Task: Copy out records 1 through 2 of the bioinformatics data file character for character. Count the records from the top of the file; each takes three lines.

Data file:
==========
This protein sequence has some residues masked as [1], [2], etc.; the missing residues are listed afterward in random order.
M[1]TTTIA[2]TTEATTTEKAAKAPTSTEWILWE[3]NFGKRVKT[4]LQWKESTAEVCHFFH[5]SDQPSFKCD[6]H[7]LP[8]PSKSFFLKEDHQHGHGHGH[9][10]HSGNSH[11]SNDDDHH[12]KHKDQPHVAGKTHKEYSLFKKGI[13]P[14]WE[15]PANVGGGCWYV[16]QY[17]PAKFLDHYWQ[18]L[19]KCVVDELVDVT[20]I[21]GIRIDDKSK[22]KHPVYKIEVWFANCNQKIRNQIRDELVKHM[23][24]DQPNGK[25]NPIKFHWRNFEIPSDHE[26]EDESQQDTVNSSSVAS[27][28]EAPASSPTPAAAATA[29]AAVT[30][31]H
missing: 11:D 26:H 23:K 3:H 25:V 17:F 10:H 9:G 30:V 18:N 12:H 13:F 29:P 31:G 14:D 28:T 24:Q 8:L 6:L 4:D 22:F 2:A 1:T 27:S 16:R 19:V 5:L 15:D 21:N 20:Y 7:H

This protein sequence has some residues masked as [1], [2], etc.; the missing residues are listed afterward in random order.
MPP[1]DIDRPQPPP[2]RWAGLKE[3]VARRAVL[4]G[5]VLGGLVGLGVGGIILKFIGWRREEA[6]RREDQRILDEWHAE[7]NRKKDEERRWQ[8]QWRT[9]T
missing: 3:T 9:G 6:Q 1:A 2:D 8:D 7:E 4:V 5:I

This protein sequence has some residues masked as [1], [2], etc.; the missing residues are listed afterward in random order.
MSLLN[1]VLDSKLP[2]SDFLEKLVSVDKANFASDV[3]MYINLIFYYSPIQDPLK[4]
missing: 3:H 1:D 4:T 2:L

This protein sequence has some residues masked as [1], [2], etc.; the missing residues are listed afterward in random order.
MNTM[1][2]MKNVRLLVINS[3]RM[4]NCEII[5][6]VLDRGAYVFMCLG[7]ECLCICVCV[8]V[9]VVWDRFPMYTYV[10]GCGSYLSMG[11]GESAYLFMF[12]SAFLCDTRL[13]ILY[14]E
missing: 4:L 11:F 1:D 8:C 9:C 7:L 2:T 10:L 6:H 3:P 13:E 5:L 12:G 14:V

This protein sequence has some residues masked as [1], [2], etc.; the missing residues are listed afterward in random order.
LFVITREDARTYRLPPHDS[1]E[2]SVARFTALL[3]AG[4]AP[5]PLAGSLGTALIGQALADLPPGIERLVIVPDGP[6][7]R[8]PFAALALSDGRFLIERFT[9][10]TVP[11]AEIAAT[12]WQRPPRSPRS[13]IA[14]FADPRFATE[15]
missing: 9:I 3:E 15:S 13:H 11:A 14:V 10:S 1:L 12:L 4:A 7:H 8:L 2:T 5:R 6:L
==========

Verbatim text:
This protein sequence has some residues masked as [1], [2], etc.; the missing residues are listed afterward in random order.
M[1]TTTIA[2]TTEATTTEKAAKAPTSTEWILWE[3]NFGKRVKT[4]LQWKESTAEVCHFFH[5]SDQPSFKCD[6]H[7]LP[8]PSKSFFLKEDHQHGHGHGH[9][10]HSGNSH[11]SNDDDHH[12]KHKDQPHVAGKTHKEYSLFKKGI[13]P[14]WE[15]PANVGGGCWYV[16]QY[17]PAKFLDHYWQ[18]L[19]KCVVDELVDVT[20]I[21]GIRIDDKSK[22]KHPVYKIEVWFANCNQKIRNQIRDELVKHM[23][24]DQPNGK[25]NPIKFHWRNFEIPSDHE[26]EDESQQDTVNSSSVAS[27][28]EAPASSPTPAAAATA[29]AAVT[30][31]H
missing: 11:D 26:H 23:K 3:H 25:V 17:F 10:H 9:G 30:V 18:N 12:H 13:F 29:P 31:G 14:D 28:T 24:Q 8:L 6:L 4:D 22:F 2:A 1:T 27:S 16:R 19:V 5:L 15:D 21:N 20:Y 7:H

This protein sequence has some residues masked as [1], [2], etc.; the missing residues are listed afterward in random order.
MPP[1]DIDRPQPPP[2]RWAGLKE[3]VARRAVL[4]G[5]VLGGLVGLGVGGIILKFIGWRREEA[6]RREDQRILDEWHAE[7]NRKKDEERRWQ[8]QWRT[9]T
missing: 3:T 9:G 6:Q 1:A 2:D 8:D 7:E 4:V 5:I